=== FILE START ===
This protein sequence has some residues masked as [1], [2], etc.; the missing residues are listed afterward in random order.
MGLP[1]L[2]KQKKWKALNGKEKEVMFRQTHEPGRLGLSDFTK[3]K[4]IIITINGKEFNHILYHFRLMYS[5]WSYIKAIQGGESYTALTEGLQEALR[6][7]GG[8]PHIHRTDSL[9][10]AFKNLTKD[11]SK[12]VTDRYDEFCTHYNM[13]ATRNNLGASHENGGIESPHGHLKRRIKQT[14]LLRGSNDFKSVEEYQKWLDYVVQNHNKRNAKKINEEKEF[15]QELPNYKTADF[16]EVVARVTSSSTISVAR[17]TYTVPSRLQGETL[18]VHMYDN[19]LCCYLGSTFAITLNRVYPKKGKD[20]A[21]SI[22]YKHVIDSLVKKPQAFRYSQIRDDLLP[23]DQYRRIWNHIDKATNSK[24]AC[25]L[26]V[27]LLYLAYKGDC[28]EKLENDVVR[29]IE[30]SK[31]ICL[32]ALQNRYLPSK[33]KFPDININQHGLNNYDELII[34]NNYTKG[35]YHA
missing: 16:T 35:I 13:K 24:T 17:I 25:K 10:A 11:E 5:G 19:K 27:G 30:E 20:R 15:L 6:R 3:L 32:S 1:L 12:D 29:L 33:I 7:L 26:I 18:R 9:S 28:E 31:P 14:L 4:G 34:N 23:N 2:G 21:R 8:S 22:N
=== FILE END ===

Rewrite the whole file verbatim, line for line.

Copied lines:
This protein sequence has some residues masked as [1], [2], etc.; the missing residues are listed afterward in random order.
MGLP[1]L[2]KQKKWKALNGKEKEVMFRQTHEPGRLGLSDFTK[3]K[4]IIITINGKEFNHILYHFRLMYS[5]WSYIKAIQGGESYTALTEGLQEALR[6][7]GG[8]PHIHRTDSL[9][10]AFKNLTKD[11]SK[12]VTDRYDEFCTHYNM[13]ATRNNLGASHENGGIESPHGHLKRRIKQT[14]LLRGSNDFKSVEEYQKWLDYVVQNHNKRNAKKINEEKEF[15]QELPNYKTADF[16]EVVARVTSSSTISVAR[17]TYTVPSRLQGETL[18]VHMYDN[19]LCCYLGSTFAITLNRVYPKKGKD[20]A[21]SI[22]YKHVIDSLVKKPQAFRYSQIRDDLLP[23]DQYRRIWNHIDKATNSK[24]AC[25]L[26]V[27]LLYLAYKGDC[28]EKLENDVVR[29]IE[30]SK[31]ICL[32]ALQNRYLPSK[33]KFPDININQHGLNNYDELII[34]NNYTKG[35]YHA
missing: 16:T 35:I 13:K 24:T 17:I 25:K 10:A 11:E 5:G 19:K 27:G 30:E 20:R 15:L 6:R 3:L 32:S 1:L 12:D 29:L 33:I 7:L 26:I 18:R 9:S 28:E 31:P 14:L 4:G 34:N 23:N 2:G 21:R 8:S 22:N